Saturday, January 17, 2004

Water by Itself

Water by Itself...

Chris's comments on the blessing of the water provoked a quick read of the Large & Small Catechism (Could one of you write a Medium Catechism?). There we may find that:

1. The Small Catechism has it that baptism is "not merely water, but it is water comprehended in God's command and connected with God's Word"; but the inversion of the statement also fits: "God's word in water" (Smalcald III, 5, 1).

2. But where the Word is absent this water is "no different than the water the maid cooks with..." (LC 22). Water by itself is only water.

Edmund Schlink (Theology of the Lutheran Confessions, p. 146) argues that the Word of God is above all the baptismal command of Christ (Mt 28:19). This coheres with Luther's attempts at defining a sacrament in terms of a specific command of Jesus in the New Testament (Babylonian Captivity of the Church). This position would raise serious questions as to the function of blessing the water. This is an extreme Western position that does not take into account the role of the Spirit in making this a life-giving water.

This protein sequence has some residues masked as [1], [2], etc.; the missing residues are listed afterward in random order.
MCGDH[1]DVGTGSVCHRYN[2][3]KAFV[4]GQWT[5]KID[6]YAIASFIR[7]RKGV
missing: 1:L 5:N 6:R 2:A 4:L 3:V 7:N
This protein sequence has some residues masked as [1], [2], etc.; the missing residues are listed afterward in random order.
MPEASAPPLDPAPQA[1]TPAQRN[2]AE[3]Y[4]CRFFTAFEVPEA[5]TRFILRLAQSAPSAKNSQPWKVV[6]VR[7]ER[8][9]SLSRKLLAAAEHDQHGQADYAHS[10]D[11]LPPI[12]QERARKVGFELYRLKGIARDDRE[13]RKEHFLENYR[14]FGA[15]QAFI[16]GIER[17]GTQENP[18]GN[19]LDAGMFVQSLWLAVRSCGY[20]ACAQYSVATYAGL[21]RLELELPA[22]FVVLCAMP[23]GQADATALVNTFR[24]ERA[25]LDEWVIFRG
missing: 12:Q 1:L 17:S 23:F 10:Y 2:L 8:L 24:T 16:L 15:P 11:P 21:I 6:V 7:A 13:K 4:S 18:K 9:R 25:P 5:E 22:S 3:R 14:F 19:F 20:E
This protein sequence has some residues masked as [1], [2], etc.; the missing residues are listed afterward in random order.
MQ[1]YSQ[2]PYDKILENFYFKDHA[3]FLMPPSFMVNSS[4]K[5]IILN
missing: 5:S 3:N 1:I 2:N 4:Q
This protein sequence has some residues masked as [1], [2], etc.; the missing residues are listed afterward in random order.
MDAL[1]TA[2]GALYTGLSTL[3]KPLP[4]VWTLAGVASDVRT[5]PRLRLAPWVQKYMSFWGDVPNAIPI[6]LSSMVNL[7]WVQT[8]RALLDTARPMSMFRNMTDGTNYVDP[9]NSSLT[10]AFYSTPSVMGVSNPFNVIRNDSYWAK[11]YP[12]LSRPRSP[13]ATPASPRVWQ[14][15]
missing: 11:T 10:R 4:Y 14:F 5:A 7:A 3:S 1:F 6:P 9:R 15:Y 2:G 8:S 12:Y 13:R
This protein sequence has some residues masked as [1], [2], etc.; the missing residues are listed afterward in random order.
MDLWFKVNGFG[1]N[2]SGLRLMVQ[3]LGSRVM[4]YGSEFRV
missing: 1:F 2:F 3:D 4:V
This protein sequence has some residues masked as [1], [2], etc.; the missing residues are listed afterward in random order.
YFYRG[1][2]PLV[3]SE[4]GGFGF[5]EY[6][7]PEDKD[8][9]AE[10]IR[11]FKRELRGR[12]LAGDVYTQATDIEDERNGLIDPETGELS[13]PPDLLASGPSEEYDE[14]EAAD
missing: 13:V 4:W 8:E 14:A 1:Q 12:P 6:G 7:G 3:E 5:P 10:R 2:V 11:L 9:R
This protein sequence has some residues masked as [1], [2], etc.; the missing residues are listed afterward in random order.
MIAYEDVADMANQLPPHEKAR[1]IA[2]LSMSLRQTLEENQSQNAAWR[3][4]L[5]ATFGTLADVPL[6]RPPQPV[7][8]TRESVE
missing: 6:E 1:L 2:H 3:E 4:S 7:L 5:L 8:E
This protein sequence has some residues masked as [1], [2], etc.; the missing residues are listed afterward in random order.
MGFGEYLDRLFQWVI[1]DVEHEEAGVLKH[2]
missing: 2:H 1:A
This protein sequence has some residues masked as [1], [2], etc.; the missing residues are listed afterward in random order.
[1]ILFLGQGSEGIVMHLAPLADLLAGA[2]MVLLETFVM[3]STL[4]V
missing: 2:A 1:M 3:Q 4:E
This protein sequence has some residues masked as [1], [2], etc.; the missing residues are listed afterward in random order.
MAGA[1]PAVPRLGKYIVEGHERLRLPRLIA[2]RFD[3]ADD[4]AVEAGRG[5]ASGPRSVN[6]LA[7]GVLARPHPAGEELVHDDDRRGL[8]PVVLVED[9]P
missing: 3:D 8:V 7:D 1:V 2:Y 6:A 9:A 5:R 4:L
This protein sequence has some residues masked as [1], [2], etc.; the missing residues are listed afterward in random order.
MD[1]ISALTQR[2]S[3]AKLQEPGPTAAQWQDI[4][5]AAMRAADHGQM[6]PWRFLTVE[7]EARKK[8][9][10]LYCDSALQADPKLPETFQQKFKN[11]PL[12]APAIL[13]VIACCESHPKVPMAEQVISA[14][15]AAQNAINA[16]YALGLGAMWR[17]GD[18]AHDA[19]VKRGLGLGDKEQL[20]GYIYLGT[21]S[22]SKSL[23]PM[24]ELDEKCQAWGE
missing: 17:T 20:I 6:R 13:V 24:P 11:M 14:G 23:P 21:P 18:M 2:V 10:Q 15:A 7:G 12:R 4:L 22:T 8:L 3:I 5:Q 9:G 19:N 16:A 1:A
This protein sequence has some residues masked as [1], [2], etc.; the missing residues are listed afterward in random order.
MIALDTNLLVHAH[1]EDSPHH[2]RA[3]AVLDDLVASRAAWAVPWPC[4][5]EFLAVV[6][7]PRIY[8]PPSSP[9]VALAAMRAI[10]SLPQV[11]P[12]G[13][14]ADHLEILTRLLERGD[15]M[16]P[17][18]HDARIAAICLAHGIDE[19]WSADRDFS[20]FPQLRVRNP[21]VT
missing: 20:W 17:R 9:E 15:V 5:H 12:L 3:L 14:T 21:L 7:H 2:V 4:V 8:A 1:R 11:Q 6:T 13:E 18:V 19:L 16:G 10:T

But it is not the Word we trust in spite of the water, it is the water together with the Word. We do not trust only "God's will and not at all through the Word or the water" (Smalcald III, 5, 3). So the language of Titus 3 that this water is the "water of life and a washing of regeneration in the Holy Spirit" is not plerophoric inexactness. Does this mean that we do not trust the Word in spite of the water? Too often the church has spoken of the spiritual reality of God's promise and therefore left us, who draw oxygen and take up space on the couch, without contact with the Word.

Does this justify Schlink's conclusion: "Faith can cling to the Word and to the water. ... God effects salvation not only through the Word but through Word and water, through the Word in the water and the water in the Word. Water and Word are now in one anohter. The Word is visible in the water of Baptism" (p. 148). ????

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